Good communication between landlord and tenant is crucial for a healthy landlord-tenant relationship. The best way to avoid disputes between both parties is to understand each other’s rights and responsibilities.
A landlord is allowed to exercise their rights reasonably and fairly. For repairs, they should be permitted to enter the property as long as they inform the tenant at least 24 hours before their desired date of inspection. If the landlord insists on entering without giving prior notice to the tenant, they will be violating the privacy of the tenant.
The tenant, on the other hand, must honour everything that is stipulated in the tenancy agreement. Rent must be paid on time, damage to the property caused by the tenant must be paid for, and noise must be kept to a minimum so as not to bother the other units.
Landlords are required to keep their property safe and secure for the tenants. All gas safety equipment and certificates must be up-to-date and complete: gas and fire safety ones and Energy Performance Certificates.
The tenant’s deposit should be left untouched as this will be returned at the end of their tenancy agreement, if there are no deductions. This also means the tenancy deposit needs to be protected by law in a Government-backed tenancy deposit scheme.
Tenant’s rights and responsibilities
The landlord is obliged to provide a tenant with a home that is in a good state of repair; that comes with gas and fire safety and Energy Performance Certificates. This ensures the rented property is safe and secure to live in.
The tenant has the right to deny the entry of the landlord and his contractors or workers if they did not send a notification at least 24 hours before the schedule.
Common landlord-tenant disputes
The most common disputes between the landlord and the tenant usually start with one person not wanting to take the responsibility and some communication gaps that can be addressed by merely talking to each other. It’s important to know what these disputes are so landlord responsibilities and tenant rights are properly understood.
- Damage to property
Oftentimes, landlords take too long to respond to the damage report by the tenant that the latter is forced to seek legal help, and even take the matter to court. This often leads to the disrepair being fixed and the tenant receiving compensation. However, it can also sometimes end up with the landlord evicting the tenant in retaliation if they are a private landlord.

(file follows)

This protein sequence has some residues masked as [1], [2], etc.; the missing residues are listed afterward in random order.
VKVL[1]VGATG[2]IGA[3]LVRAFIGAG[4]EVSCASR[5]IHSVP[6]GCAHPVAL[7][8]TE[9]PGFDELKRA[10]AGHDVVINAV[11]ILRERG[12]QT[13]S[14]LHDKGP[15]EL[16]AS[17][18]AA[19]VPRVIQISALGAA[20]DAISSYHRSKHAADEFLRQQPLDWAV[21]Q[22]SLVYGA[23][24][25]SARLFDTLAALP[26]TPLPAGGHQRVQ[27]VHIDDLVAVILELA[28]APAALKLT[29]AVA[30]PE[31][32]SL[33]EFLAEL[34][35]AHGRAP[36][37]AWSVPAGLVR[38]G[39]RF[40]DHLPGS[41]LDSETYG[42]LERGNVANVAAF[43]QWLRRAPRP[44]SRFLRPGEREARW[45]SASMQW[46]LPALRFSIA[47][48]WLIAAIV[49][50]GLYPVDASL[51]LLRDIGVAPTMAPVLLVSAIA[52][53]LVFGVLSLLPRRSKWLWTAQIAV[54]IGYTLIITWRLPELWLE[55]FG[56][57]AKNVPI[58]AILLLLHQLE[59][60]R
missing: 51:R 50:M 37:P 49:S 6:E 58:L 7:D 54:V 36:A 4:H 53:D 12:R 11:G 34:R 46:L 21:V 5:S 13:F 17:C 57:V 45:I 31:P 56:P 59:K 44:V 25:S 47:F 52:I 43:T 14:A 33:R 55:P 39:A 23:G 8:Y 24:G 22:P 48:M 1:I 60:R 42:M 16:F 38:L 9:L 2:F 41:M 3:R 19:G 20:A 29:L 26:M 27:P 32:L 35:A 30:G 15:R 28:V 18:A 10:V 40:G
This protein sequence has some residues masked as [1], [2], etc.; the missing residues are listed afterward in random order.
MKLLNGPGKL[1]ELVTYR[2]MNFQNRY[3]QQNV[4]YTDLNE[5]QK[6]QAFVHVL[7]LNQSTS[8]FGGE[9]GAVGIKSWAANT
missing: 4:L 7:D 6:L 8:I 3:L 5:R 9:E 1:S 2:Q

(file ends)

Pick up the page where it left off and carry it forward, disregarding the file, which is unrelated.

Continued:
- Cleaning and repairs cost
It is important that the tenancy agreement contains a clause for who should take responsibility for paying for the repair of the damages to the property. Repairs that are structural and involve the plumbing, electric wiring, and other similar issues are to be shouldered by the landlord. Improvements and aesthetic changes fall under the tenants’ responsibilities.
- Rent payment
Tenants are required to pay rent on time unless it is stated in the contract that the rent payment schedule is not fixed. If payments are missed, landlords have the authority to evict tenants if they so want, after serving them with a Section 21 notice. Landlords can even file a legal claim , which will almost certainly force tenants to pack their belongings and leave.
- Retaliatory eviction
If they do not respond to tenant requests to repair the structural damage in the rented home and the renter takes the matter to the council or court, the landlord might unjustly evict the tenant as they would find the issue a nuisance. Rogue landlords can do this, illegally, and can be called “revenge eviction”. There are legal protections for tenants against this.
- Unruly tenant behaviour
If the landlord considers their tenants unruly or a nuisance, the renters can be evicted. This is very possible as neighbours would complain about the behaviour, which can be a source of stress for the landlord. If this happens, there is a potential they would rather evict unruly tenants than lose other renters in the building.
How to avoid disputes
Landlords and tenants who understand the Landlord-Tenant Act can have a good working relationship. It would also be beneficial if neither allow their emotions to get in the way. Maintaining a calm demeanour throughout any debate is important. Communicating and trying to reach a compromise before deciding to go to court is ideal.
If you are involved in a landlord-tenant dispute, find someone who can mediate for you. There are property dispute mediators who can help you and your landlord work out your differences. Take images and videos that you can use as proof if your argument is about overlooked disrepair in your home.
If all else fails, you can take your case to court and file it against your landlord. The housing disrepair experts at Disrepair Claim can help you lodge the complaint and get you compensated for all the trouble you went through during your dispute with your landlord.